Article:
In the event such heavy-handedness proved too much for the studio. Worried by the overt politics of Kayama’s scenario, Honda and the screenwriter Takeo Murata scrapped the voiceover and replaced the real-life maritime incident with a fictional sinking. (Only the eagle-eyed will catch a fleeting glimpse of a telltale “No. 5” marked on a lifebuoy on the deck of the film’s boat.) And that was just for starters. Other cuts were made by the Japanese producers in an attempt to make it appear less of an anti-nuclear protest film – although these would ultimately pale in comparison to the almost thirty minutes’ worth of cuts that were made to the US edit of the film, which removed various politically contentious themes around nuclear testing.

This decision to tone down Kayama’s politics may appear odd on the face of it. This was, after all, one of the first opportunities that Japan had – certainly since censorship had been lifted with the end of US occupation in 1952 – to reflect freely and creatively on the horrors of the atomic bomb and lingering anxieties over its legacy and implications. Yet for all that many of the scenario’s “real life” moments did not even make it to the cutting-room floor, few could help recalling, as they witnessed Godzilla’s rampage through Tokyo – complete with terrifying images of the city irradiated and in flames – the firebombing of the capital or the devastation at Hiroshima and Nagasaki. Added to this was a script that still posed questions about the balance of postwar power and the development of nuclear energy; and so, on the whole, Kayama was reportedly satisfied – so much so that he agreed to a second round, producing the scenario for Godzilla Raids Again the following year, 1955.

As Angles notes in his illuminating postscript, it is unclear when exactly Kayama began to have more serious doubts regarding the dilution of Godzilla’s anti-nuclear message, but by the end of the sequel the author stated categorically that it would be his last. “What had started as a symbol representing his fear of atomic weapons had morphed into a character with a ‘manga-like appeal’ that the viewing audience loved.” Worse yet, allowing Godzilla to carry on, Kayama reasoned, could have been interpreted as a tacit approval of the H-bomb. And if that weren’t bad enough, the author admitted to having grown fond of the monster himself. Something had to be done.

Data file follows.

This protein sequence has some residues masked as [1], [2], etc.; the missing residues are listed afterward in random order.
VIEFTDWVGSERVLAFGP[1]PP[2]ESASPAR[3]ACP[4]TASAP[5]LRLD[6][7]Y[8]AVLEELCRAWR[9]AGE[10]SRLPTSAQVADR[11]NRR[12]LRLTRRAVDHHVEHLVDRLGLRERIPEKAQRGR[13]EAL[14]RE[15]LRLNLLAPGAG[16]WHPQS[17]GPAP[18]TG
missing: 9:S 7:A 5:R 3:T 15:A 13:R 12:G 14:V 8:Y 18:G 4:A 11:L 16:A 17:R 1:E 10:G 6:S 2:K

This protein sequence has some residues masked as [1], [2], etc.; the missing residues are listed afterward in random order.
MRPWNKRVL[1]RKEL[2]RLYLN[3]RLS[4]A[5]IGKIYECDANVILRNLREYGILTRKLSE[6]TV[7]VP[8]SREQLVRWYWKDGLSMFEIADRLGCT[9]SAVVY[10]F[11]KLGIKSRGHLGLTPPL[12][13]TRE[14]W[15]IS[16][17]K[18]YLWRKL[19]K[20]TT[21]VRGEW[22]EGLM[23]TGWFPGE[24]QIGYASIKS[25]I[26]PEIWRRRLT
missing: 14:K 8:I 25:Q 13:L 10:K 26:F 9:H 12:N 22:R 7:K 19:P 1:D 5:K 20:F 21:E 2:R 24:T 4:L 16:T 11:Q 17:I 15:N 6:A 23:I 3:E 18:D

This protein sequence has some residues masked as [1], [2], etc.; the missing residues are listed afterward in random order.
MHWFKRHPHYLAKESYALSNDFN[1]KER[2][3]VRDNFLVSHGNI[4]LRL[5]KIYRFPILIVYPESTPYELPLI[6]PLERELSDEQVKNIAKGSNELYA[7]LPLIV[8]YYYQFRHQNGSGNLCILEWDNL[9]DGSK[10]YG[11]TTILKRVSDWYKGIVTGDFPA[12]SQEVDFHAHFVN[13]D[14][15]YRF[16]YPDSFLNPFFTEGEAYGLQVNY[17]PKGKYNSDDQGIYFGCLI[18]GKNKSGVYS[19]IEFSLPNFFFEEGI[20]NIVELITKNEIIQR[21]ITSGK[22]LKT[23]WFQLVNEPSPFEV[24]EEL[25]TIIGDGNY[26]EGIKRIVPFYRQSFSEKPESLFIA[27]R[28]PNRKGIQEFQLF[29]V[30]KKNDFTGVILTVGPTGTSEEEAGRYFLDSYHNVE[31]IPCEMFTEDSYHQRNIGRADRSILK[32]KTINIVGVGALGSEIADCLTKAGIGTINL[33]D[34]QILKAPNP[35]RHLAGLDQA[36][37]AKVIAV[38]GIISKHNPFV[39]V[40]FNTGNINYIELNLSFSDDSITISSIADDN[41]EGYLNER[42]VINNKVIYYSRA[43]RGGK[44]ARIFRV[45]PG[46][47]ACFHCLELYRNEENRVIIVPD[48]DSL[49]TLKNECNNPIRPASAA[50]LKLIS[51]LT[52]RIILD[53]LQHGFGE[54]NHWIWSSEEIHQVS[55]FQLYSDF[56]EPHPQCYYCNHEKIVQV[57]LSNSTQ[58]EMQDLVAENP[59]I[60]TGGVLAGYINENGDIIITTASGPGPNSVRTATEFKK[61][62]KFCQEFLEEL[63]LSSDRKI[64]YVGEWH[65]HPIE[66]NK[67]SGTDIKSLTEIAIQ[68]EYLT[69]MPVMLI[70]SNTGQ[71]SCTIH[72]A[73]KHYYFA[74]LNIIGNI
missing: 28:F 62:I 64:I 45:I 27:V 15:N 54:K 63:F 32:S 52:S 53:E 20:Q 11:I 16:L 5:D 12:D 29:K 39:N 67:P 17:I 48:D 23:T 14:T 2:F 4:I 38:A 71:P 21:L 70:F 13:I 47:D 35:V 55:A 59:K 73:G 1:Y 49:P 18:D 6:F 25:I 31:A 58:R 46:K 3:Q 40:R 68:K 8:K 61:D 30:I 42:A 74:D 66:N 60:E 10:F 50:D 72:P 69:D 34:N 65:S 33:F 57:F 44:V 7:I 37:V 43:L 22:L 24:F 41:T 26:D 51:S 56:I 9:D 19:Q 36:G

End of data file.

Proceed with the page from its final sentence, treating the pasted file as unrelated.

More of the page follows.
It would be easy enough to assume that Kayama’s decision to novelize “G-Project” had simply been to make a quick buck off the back to the films’ extraordinary commercial success, but the novellas, which first appeared just after the film sequel, tell a rather different story. No mere adaptations, they provided the author with a platform to explore his original ideas – and to redress the omissions, alterations and attenuated political content that the studio had insisted on. This renewed political thrust is made clear from the first page of Godzilla, which begins with an unambiguous authorial address to the reader:

As you readers already know, the main character of this tale, Godzilla, is an enormous, imaginary kaiju – a creature that doesn’t actually exist anywhere here on the planet. However, atomic and hydrogen bombs, which have taken on the form of Godzilla in this story, do exist … People all over the world are pouring their energy into a new movement opposing the use of atomic and hydrogen bombs. As one small member of that movement, I have tried to do my part by writing a novel – the tale you now hold in your hands.

What follows, of course, is no grand literary opus. The novellas, after all, are the work of a pulp fiction writer with a political agenda and a penchant for dinosaurs, so readers expecting literature on a par with the likes of Yukio Mishima or Shūsaku Endō may feel a little short-changed. Yet for all their lurid shock and intended appeal to younger readers, the two works have a cultural weight worthy of the kaiju. They invite us to grapple with some of thorniest ethical problems faced by humanity in a post-Hiroshima world. As genre fiction they are, moreover, superbly, compellingly written.

Stripped of romance and the grand spectacle afforded by the silver screen, Godzilla makes for a more unvarnished yet more layered reading experience. Gone is the film’s principal love triangle between Emiko, the daughter of the renowned palaeontologist Professor Yamane, the handsome salvage captain Ogata and the reclusive “mad scientist” Dr Serizawa. In a move to make the book more relatable to the youth market, Kayama instead focused the narrative on the young Shinkichi, a somewhat minor character in the film whose relatives are killed by Godzilla during its early attack on Ōdo Island. Determined now to avenge these deaths, Shinkichi finds himself cast together with Professor Yamane, who would sooner study than kill this prehistoric creature; he is more interested in unlocking the secrets of its great vitality and in making reparations for the “great deal of trouble” that Japan caused the world during the war. In this way Kayama dispenses with much of the human interest that had so appealed to filmgoers, replacing it with debate on scientific ethics and asking the children of the bomb the vital, allegorical question: should Godzilla – as product, victim and symbol of the bomb – be saved?